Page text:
Once inside, I could see that the door had originally been meant for humans: wider than necessary and much too tall to be comfortable for even a big guy like me. It had probably been part of the original building, refitted at some point after Nether had moved in with Goblin style fixtures and the concealing magic.
I carefully closed the door behind me, then looked around cautiously. From the inside, the door was equally invisible, appearing to be just part of the grubby wall of a storeroom, one which gave every impression of not being used a great deal. Plastic crates, either empty or part-filled with dusty empty bottles, were piled in one corner, towering over my head. Elsewhere, there were cardboard boxes stacked on slightly rickety-looking shelving, whose labelling suggested they contained new drinks glasses of various shapes or assorted species of those bags of salty snacks that barkeepers the world over habitually deploy in order to encourage their customers to drink more booze.
The storeroom appeared to have just one door which led, I imagined to a corridor and thence the rest of the bar. I didn't believe it for a moment. Nether must have a private hiding-place nearby, somewhere which opened onto this room, some place were he would feel safe as well as having a convenient swift exit should the need arise. I studied the walls carefully, running my hands over their surface, seeking the slightest sign of an irregularity which might mark an entrance. Nether's inner sanctum would be much more carefully concealed than the tatty glamour on the outer door.
I was inspecting the plasterwork in one corner, kneeling on the floor, when a slight noise behind me made me jump up and spin around.
"Hello, Findo," a familiar voice said ironically, "Breaking and entering again? You could just have called, you know."
"Just trying to avoid attracting undesired attention," I said smoothly, "You wouldn't want me to make a conspicuous entrance, would you?"
"Excuses, excuses," he laughed wearily, then added, "You'd better come inside."
The wall behind Nether was unbroken, unmarked other than for the occasional scuff mark or grubby fingerprint. I had been over it with a fine-toothed comb already. Even so, as soon as Nether's hand touched a particular spot, the dirty plaster faded away and a Goblin-sized doorway stood in its place. This magic was expensive stuff, an entrance keyed to his own hand. I would have had to use a similarly expensive glamour even to detect the presence of such a well-concealed entrance and I doubted there was anything I could easily afford or even acquire legally which would have opened it without Nether's permission. Which begged the question: exactly where was Nether getting so much money from?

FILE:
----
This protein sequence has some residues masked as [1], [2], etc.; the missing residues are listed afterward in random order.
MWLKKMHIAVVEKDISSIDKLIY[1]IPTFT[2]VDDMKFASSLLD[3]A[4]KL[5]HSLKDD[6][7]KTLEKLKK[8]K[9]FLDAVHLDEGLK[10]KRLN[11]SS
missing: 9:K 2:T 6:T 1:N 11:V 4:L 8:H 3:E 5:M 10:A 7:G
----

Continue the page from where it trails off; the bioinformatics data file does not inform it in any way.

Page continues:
My brother ushered me inside and closed the door with a similar touch of his hand. From within, the door gave the appearance of intricately carved and polished wood, bound with shiny brass hinges and fittings. We stood in a spacious living room elegantly decorated in classical Goblin style: furniture of heavy carved wood and leather-covered chairs. It was all quite different from the appearance of his rooms on my first visit all those years ago. It spoke of much money and taste, and was entirely at odds with Nether's raggedy drunk demeanour.
Nether threw himself into an overstuffed armchair and waved at the davenport. I went and sat down where he indicated, holding my hat in my hands.
"Did you send a stooge into the bar yesterday?" he asked pointedly.
"Yeah," I replied, "Thought it would help, maybe shake something loose."
"Did it work?"
"Don't think so. Nobody would talk to him."
"Huh. The regulars thought he was another reporter. We get those from time to time. When rumours get out." I nodded. It seemed plausible.
"So what happened to Rosie?" I asked, changing the subject.
"She was locking up the front doors when she heard a noise behind her," Nether said, "Then, nothing until she woke up in an alley with an ache in her head."
"I don't know. Not very far away from here."
I nodded thoughtfully, unsure of whether it was worth trying to track down the exact place she woke up.
"Anyway," he resumed, "Somebody found her, dialled nine-one-one. The cops - humans, of course - took her to the precinct house, then into hospital. Unexplained amnesia. Held for a few hours for observation, then released when one of the waiting staff went to collect her."
"Hmm. So now you've got Rosie back, I guess you'll want a refund."
Nether's florid face was suddenly serious.
"No, I don't," he said quietly, "If anything, I think I need your services now more than ever."
"Why?" I asked, although I suspected I already knew the answer.
"She can't remember anything," Nether replied, "But she's clearly been treated with a glamour - quite definitely a Goblin magic - to make her forget. I need to find out, where she's been, who took her and, most importantly, why."
"Okay," I said slowly, "I need to see her myself, talk to her."
"Why? I've told you everything she's said," he replied warily, "You'll only upset her."
"It's what she's not said that interests me," I said, sounding more confident than I felt, "Just let me talk to her, okay?"